Log with shorter form

git log --pretty=oneline

–pretty can take short, full and fuller

Log with formatting, eg for auto parsing

git log --pretty=format:"%h - %an"

%H=hash, %h=short hash, %T=tree hash, %t=short tree hash, %P=parent hash, %p=short parent hash, %an=author, %ae=email, %ad=date, %ar=relative date, %cn=committer name, %ce=email, %cd=date, %cr=relative date, %s=subject

Committer is the person promoting towards master branch, author is the author.

See an version graph

git log --pretty=format:"%h %s" --graph

Other log options

-p for patch
--grep etc etc

To see graphical logs


Changing your last commit

git commmit --amend

You could do a git add prior to this, and the file will be added to the previous commmit.

To unstage a file

git reset HEAD filename

Revert any edits to a modified file

git checkout -- filename

See which remote repos

git remote

See remote urls

git remote -v

Add a remote repo

git remote add [remote-name] [url]

Get from remote repo

git fetch [remote-name]

Note that this gets the data, but does not checkout over your work, so you can do this with no risk

Clone to the origin

git clone [url]

This creates a special remote-name called origin. So you could update it using

git fetch origin

Get from remote and merge into your work

git pull

Publish your work upstream

git push [remote-name] [branch-name]

So, if you cloned then you have an automatically assigned remote name of origin as your master branch. So to push to where you cloned from

git push origin master

Info on a remote repo

git remote show [remote-name]

Rename a remotes shortname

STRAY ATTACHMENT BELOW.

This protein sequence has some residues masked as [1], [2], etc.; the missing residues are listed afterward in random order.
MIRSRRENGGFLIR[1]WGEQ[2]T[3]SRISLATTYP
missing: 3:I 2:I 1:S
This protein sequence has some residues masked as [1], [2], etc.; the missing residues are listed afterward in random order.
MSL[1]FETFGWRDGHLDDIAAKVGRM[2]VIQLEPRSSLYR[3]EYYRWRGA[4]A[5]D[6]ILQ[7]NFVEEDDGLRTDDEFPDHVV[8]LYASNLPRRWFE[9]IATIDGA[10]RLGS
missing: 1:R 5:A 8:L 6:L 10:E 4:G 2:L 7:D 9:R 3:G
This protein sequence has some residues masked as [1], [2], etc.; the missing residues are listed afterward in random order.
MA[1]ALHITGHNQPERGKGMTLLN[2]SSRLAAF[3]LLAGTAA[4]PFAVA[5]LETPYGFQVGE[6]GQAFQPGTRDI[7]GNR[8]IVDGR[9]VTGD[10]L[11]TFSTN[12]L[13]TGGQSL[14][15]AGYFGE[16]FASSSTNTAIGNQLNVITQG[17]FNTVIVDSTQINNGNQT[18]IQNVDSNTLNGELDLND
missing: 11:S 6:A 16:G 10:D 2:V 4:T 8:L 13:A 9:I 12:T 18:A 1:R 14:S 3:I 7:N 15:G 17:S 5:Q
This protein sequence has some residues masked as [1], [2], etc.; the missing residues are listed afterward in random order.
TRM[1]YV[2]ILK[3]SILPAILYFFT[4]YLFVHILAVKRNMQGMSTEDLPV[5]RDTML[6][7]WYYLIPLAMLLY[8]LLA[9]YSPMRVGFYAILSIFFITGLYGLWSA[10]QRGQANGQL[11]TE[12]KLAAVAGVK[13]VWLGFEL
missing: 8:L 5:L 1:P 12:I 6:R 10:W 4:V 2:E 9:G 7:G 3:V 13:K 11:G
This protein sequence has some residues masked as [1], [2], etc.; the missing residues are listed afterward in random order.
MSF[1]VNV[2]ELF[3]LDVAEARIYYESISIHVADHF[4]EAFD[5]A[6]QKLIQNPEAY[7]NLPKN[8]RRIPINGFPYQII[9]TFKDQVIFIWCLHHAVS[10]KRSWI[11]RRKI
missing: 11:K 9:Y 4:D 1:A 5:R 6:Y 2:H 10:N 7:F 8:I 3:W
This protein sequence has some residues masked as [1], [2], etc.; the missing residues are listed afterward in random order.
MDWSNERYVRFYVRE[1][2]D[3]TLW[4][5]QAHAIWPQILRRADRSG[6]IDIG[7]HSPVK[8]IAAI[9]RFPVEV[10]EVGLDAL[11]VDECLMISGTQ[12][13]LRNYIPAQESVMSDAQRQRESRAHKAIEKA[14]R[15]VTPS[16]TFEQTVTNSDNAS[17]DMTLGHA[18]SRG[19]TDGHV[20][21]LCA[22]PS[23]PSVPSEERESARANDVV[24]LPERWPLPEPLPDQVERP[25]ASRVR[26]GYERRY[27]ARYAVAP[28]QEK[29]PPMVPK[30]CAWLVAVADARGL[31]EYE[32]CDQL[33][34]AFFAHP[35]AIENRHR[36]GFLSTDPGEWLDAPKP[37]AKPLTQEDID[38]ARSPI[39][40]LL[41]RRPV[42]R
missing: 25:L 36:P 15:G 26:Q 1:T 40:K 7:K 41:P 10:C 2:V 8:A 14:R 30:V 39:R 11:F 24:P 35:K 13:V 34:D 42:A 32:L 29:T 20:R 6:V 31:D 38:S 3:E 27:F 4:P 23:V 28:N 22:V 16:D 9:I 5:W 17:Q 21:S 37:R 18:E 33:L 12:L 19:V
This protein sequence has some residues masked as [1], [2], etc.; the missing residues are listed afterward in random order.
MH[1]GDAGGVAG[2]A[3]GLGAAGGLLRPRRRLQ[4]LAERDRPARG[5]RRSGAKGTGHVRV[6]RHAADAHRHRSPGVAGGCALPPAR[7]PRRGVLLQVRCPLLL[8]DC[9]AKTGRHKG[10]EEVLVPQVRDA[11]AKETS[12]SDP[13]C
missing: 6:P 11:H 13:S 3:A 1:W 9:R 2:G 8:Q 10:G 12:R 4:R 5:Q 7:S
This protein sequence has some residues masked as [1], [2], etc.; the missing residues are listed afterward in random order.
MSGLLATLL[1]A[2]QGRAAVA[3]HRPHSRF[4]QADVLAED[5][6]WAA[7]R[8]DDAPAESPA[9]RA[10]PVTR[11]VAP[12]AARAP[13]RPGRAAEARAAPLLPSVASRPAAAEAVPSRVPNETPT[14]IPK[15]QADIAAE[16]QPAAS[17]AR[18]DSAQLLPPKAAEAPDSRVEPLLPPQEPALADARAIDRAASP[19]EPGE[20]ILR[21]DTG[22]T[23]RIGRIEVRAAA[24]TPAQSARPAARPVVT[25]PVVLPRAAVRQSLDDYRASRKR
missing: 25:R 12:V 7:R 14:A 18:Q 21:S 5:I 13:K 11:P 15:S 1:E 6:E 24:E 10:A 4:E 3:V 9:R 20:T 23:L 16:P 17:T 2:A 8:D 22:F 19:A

git remote rename [current name] [new name]

so if it was called jonathan and is now called tony then the branch has changed from jonathan/master to tony/master

Remove reference to remote

git remote rm tony

List tags

git tag

List tags starting

git tag -l 'v1.4.*'

Create annoted tag

git tag -a v1.4 -m 'My version 1.4'

you could then use git show v1.4 to see details.

Sign a tag with GNU Provacy Guard (GPG)

git tag -s v1.5 -m 'my signed 1.4'

Note that we used -s this time

Verifying tags

git tag -v [tag-name]

You need the signers public key for this to work well.

Sharing tags

git push [tag-name]


in Git source code download in contrib/completion/git-completion.bash Copy into your home dir and add to .bashrc the line source ~/.git-completion.bash Press tab tab and auto completion should work


git config --global checkout

would mean you could do git co rather than git checkout

Create a branch

git branch [branch name]

Switch to a branch

get checkout [branch name]

Create branch and switch to it

git checkout -b jira7676

Merge branch back to master

git checkout master
git merge jira7676

Fast forward

If the merge can be done with the same history (ie no conflicts) then this is called fast forward.

Delete a branch

git branch -d jira7676

Merge conflicts

git status

After a merge this will highlight any conflicts, which you can manually  fix, look for <<<< and ====== and >>>> You can also use git mergetool

See your branches

git branch

See branches and last commit

git branch -v

See whats merged into my current branch

git branch --merged

Branched not merged with work on

git branch --no-merged

Force delete a branch with modifications

git branch -D jira7676

Remote branches

There are commands to create remote branches, rename them, track them and so on, read the book!

Rebasing Rather than merging changes into my current branch, we can go back to the commmon ancestor and reapply the changes from the rebased branch onto my current checked out branch, and then reapply my changes on my current branch. eg you have edits on jira7676 branch, and others have edited master. So

git checkout jira7676
git rebase master
git checkout master
git merge jira 7676

This will make it look like master has a linear set of checkin’s rater than show a jumble of branches. Very useful if contributing to someone elses master.

Rebase shorthand

git rebase [basebranch] [jira branch]

This is shorthand to replay [jira branch] onto the [basebranch], then you checkout [basebranch] and git merge [jira branch] again.

Rebase no-no

Do not rebase commmits that you have not pushed to a public repo. If you do you will be changing SHA’s for the same work and messing with your colleagues code - they will have to merge etc.

Eclipse plug-in